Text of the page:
End of pandemic relief to oust hundreds of thousands from Georgia Medicaid

Study: 128,000 will not find new insurance
Starting April 1, 2023, Georgia will check the eligibility of all 2 million-plus Medicaid enrollees in the state, and drop those members who no longer qualify or who don't respond.  The state is encouraging Medicaid enrollees to check their contact address is their online Gateway accounts and to seek advice on the state's website, seen here.  The address is staycovered.ga.gov (Screenshot by Ariel Hart)

Credit: Ariel Hart

Credit: Ariel Hart

Starting April 1, 2023, Georgia will check the eligibility of all 2 million-plus Medicaid enrollees in the state, and drop those members who no longer qualify or who don't respond. The state is encouraging Medicaid enrollees to check their contact address is their online Gateway accounts and to seek advice on the state's website, seen here. The address is staycovered.ga.gov (Screenshot by Ariel Hart)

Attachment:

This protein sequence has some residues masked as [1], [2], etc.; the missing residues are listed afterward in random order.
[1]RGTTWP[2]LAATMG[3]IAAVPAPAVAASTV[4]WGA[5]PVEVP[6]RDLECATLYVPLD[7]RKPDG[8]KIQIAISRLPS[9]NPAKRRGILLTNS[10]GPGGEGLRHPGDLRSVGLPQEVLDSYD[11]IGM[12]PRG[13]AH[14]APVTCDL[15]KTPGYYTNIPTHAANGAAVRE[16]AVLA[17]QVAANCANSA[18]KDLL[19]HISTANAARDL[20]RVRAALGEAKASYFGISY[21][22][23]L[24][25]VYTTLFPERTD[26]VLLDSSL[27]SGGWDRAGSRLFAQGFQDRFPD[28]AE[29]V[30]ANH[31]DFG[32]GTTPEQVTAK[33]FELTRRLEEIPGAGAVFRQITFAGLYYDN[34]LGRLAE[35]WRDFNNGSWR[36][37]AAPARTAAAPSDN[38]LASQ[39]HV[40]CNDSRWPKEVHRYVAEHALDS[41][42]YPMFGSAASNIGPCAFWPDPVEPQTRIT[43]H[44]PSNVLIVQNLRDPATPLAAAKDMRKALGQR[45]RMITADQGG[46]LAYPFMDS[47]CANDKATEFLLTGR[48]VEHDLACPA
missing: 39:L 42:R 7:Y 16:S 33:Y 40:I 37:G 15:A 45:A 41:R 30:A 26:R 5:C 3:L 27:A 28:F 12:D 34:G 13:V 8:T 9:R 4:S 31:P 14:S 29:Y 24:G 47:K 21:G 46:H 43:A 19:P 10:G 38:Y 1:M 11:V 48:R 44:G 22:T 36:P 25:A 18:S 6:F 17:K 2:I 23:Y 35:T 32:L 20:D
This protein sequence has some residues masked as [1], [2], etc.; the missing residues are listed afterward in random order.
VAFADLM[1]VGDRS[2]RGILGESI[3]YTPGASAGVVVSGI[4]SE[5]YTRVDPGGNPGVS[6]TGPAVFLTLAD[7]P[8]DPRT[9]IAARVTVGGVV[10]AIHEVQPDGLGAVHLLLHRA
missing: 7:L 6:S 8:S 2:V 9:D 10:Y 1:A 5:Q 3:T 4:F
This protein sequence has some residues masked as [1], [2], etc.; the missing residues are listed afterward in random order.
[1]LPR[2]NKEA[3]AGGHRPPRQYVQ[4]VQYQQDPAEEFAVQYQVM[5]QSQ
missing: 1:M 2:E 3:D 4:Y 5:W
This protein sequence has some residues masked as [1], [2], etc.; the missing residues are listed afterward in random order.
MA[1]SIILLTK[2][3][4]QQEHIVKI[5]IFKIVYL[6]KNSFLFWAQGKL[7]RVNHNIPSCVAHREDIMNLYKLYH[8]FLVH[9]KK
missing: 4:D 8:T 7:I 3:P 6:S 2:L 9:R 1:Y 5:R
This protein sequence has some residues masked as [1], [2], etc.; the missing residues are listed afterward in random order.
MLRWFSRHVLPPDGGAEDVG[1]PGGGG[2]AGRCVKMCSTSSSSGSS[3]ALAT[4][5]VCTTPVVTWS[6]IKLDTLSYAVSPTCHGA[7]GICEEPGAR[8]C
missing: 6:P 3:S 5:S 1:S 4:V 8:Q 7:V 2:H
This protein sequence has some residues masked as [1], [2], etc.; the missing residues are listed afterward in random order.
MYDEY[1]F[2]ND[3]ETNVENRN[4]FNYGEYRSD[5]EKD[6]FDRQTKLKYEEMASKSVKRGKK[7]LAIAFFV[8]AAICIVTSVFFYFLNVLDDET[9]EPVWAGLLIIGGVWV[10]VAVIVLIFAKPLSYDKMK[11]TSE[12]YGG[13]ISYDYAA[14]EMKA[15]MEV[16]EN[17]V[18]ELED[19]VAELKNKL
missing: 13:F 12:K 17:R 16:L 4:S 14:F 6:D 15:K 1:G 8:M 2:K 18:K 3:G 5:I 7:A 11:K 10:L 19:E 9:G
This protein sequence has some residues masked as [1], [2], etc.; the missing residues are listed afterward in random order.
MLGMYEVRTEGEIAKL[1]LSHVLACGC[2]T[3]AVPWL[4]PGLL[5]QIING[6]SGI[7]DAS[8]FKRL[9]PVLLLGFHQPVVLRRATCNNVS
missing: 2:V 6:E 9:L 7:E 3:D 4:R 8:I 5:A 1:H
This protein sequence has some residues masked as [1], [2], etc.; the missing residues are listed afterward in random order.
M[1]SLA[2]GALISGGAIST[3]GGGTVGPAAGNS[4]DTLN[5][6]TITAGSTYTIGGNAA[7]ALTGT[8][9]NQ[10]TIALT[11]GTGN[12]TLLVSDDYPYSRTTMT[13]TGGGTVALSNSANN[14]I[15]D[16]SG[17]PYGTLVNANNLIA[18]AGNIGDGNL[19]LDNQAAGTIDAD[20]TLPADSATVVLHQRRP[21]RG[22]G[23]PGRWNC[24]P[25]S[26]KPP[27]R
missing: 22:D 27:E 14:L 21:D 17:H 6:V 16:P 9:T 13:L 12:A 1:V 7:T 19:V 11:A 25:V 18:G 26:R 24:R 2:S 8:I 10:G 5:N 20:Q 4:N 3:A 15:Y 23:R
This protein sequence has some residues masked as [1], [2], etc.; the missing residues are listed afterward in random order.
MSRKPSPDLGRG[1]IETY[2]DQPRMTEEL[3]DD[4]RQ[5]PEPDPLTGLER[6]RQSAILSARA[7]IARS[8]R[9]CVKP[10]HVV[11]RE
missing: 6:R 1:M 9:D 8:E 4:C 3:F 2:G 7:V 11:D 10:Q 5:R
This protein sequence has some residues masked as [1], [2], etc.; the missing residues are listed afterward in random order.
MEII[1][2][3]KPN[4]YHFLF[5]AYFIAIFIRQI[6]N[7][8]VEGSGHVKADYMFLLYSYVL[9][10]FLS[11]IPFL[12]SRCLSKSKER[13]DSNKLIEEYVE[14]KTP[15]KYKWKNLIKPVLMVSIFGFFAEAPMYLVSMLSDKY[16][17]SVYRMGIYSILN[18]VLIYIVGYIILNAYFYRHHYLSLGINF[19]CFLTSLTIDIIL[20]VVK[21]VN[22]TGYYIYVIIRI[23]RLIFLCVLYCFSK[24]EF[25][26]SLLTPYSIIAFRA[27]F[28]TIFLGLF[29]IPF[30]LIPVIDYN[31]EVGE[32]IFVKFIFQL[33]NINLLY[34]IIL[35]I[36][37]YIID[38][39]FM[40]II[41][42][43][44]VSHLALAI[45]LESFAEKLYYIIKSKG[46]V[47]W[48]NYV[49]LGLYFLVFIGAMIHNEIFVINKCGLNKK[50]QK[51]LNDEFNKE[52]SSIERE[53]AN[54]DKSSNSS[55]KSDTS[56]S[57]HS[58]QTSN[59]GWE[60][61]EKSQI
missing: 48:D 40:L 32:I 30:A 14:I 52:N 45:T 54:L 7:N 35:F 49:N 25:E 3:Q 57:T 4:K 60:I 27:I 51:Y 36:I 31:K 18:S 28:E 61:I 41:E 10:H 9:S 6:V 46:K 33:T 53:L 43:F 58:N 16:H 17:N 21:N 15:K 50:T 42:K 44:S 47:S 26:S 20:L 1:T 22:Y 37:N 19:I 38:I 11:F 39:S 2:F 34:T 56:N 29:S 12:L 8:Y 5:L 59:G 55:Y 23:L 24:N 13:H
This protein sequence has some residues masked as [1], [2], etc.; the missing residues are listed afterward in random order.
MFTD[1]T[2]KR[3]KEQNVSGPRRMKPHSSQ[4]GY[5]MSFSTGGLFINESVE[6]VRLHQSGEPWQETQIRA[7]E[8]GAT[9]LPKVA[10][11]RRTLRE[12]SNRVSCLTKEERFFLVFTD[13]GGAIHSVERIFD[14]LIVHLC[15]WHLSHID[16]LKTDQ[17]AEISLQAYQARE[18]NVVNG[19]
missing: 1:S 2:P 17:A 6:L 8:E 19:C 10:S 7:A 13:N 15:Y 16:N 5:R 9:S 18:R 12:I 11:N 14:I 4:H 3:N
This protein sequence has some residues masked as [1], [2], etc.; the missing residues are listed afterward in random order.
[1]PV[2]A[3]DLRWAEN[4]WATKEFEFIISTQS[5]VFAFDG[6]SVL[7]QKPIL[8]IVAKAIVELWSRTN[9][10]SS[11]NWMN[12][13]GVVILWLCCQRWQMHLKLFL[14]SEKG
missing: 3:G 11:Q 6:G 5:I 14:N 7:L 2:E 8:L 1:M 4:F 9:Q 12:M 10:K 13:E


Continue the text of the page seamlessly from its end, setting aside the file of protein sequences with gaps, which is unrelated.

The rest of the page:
On April 1, the clock starts ticking for hundreds of thousands of poor, disabled or elderly Georgians who face the loss of their Medicaid health insurance. The majority are children.

For three years, no one enrolled in the government program has had to renew their paperwork to prove that they still qualified. Existing cases automatically stayed on, and new enrollees were added in droves during the pandemic. The Medicaid rolls in Georgia swelled by 41%, according to the Georgia Budget and Policy Institute.